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Dispatches: No Justice for Chinese Rights Lawyer

“Justice delayed is justice denied,” the saying goes.  But this week’s decision by a Beijing court to extend the pre-trial detention of prominent human rights lawyer Pu Zhiqiang shows that while there’s plenty of delay on offer in China’s legal system, there’s precious little justice.

Chinese human rights lawyer Pu Zhiqiang talks to media in Beijing in this July 20, 2012 picture. © 2012 Reuters

Pu has had a distinguished career representing many individuals and causes that irk Beijing, ranging from representing outspoken artist Ai Weiwei to pushing for the Chinese government to end arbitrary detention without trial.  That latter focus seems especially ironic, given he has been held for 18 months on utterly baseless charges.

The authorities took Pu into custody in May 2014 after he attended a small private seminar in Beijing on the 1989 Tiananmen Massacre; this apparently constituted “creating a disturbance.” When he was formally arrested on June 13, police added a second charge of “illegally obtaining citizens’ personal information.” When the police sent Pu’s case to the procuratorate – China’s prosecutor – in November, it recommended Pu be prosecuted on two additional, more serious crimes of “inciting splittism” (advocating separatism) and “inciting ethnic hatred.”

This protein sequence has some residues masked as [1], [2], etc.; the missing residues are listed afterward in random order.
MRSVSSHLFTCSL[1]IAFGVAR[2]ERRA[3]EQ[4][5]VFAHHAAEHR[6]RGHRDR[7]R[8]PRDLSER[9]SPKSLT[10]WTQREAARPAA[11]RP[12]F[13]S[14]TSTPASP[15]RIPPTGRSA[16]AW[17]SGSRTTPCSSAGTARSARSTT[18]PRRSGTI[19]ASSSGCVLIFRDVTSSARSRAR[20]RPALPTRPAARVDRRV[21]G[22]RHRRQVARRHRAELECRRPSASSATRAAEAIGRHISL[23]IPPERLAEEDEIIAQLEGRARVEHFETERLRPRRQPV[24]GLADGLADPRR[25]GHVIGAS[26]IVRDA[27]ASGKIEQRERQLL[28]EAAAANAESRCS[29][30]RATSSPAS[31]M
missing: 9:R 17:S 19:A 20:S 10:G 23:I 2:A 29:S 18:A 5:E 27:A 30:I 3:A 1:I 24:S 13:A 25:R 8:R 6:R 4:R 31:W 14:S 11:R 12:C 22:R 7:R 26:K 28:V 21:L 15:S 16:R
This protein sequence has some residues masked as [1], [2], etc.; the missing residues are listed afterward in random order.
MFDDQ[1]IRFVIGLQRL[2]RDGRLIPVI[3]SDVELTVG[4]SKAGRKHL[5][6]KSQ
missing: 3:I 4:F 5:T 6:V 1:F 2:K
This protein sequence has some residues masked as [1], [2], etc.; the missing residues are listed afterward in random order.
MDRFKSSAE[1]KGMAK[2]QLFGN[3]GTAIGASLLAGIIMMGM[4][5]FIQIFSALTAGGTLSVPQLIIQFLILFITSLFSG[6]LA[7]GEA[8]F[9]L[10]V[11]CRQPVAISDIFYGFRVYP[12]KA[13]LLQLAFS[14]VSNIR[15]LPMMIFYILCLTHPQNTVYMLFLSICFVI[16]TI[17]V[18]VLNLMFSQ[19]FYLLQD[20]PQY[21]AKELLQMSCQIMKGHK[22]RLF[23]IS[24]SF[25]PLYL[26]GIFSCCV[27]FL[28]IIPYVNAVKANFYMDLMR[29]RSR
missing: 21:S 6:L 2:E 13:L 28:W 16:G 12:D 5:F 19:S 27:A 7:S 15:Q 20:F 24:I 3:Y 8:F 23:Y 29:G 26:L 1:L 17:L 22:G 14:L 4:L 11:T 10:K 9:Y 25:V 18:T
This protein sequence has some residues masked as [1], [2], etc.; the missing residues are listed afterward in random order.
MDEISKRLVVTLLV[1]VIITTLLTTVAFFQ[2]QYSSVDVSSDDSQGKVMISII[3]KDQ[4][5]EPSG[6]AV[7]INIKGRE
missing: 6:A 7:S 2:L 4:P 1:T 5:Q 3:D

In May 2015 — after a year in custody and after the procurators sent the case back to the police for “further investigation” two times, each with an extension for Pu’s detention—Beijing procurators announced Pu would be tried on the charges of public disorder and ethnic hatred, but did not set a trial date. In August authorities announced they would delay his trial date for another three months; on November 18 this announcement was repeated.

If China had a truly independent, impartial and professional judicial system, Pu would never have been in detention in the first place; the publicly available evidence shows nothing that would substantiate the charges against him.  Such a judicial system would not have allowed such prolonged detention before the suspect saw a judge, was able to challenge the basis for his detention, and had regular access to family and lawyers. 

Pu languishes in detention precisely because China’s legal system is so nakedly politicized. Because Beijing cannot decide what do with Pu, whose case has attracted considerable international attention, it will use the “legal” system to continue silencing him. 

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